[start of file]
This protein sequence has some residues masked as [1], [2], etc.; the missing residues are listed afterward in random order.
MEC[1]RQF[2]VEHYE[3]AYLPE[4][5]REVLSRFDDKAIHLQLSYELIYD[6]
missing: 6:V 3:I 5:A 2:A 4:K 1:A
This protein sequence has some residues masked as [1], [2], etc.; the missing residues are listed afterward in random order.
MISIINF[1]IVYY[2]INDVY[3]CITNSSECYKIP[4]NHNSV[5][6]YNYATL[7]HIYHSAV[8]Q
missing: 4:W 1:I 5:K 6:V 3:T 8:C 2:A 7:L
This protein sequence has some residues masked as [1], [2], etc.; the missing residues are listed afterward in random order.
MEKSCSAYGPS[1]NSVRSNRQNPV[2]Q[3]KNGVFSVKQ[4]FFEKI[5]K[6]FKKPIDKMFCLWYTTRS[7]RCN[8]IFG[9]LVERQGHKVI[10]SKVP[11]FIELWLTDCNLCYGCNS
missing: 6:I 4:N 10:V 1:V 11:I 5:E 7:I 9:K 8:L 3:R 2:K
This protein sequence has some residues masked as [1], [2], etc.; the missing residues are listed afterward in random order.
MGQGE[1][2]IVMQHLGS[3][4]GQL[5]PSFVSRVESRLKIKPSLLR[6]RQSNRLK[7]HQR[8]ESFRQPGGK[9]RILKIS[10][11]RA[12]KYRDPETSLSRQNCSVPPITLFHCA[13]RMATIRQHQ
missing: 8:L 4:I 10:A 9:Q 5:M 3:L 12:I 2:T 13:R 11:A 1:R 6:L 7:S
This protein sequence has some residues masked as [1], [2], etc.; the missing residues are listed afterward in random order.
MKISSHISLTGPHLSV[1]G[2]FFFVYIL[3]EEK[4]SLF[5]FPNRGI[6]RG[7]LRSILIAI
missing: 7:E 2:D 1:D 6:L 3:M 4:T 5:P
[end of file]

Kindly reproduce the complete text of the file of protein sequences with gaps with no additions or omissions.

This protein sequence has some residues masked as [1], [2], etc.; the missing residues are listed afterward in random order.
MEC[1]RQF[2]VEHYE[3]AYLPE[4][5]REVLSRFDDKAIHLQLSYELIYD[6]
missing: 6:V 3:I 5:A 2:A 4:K 1:A
This protein sequence has some residues masked as [1], [2], etc.; the missing residues are listed afterward in random order.
MISIINF[1]IVYY[2]INDVY[3]CITNSSECYKIP[4]NHNSV[5][6]YNYATL[7]HIYHSAV[8]Q
missing: 4:W 1:I 5:K 6:V 3:T 8:C 2:A 7:L
This protein sequence has some residues masked as [1], [2], etc.; the missing residues are listed afterward in random order.
MEKSCSAYGPS[1]NSVRSNRQNPV[2]Q[3]KNGVFSVKQ[4]FFEKI[5]K[6]FKKPIDKMFCLWYTTRS[7]RCN[8]IFG[9]LVERQGHKVI[10]SKVP[11]FIELWLTDCNLCYGCNS
missing: 6:I 4:N 10:V 1:V 11:I 5:E 7:I 9:K 8:L 3:R 2:K
This protein sequence has some residues masked as [1], [2], etc.; the missing residues are listed afterward in random order.
MGQGE[1][2]IVMQHLGS[3][4]GQL[5]PSFVSRVESRLKIKPSLLR[6]RQSNRLK[7]HQR[8]ESFRQPGGK[9]RILKIS[10][11]RA[12]KYRDPETSLSRQNCSVPPITLFHCA[13]RMATIRQHQ
missing: 8:L 4:I 10:A 9:Q 5:M 3:L 12:I 2:T 13:R 11:A 1:R 6:L 7:S
This protein sequence has some residues masked as [1], [2], etc.; the missing residues are listed afterward in random order.
MKISSHISLTGPHLSV[1]G[2]FFFVYIL[3]EEK[4]SLF[5]FPNRGI[6]RG[7]LRSILIAI
missing: 7:E 2:D 1:D 6:L 3:M 4:T 5:P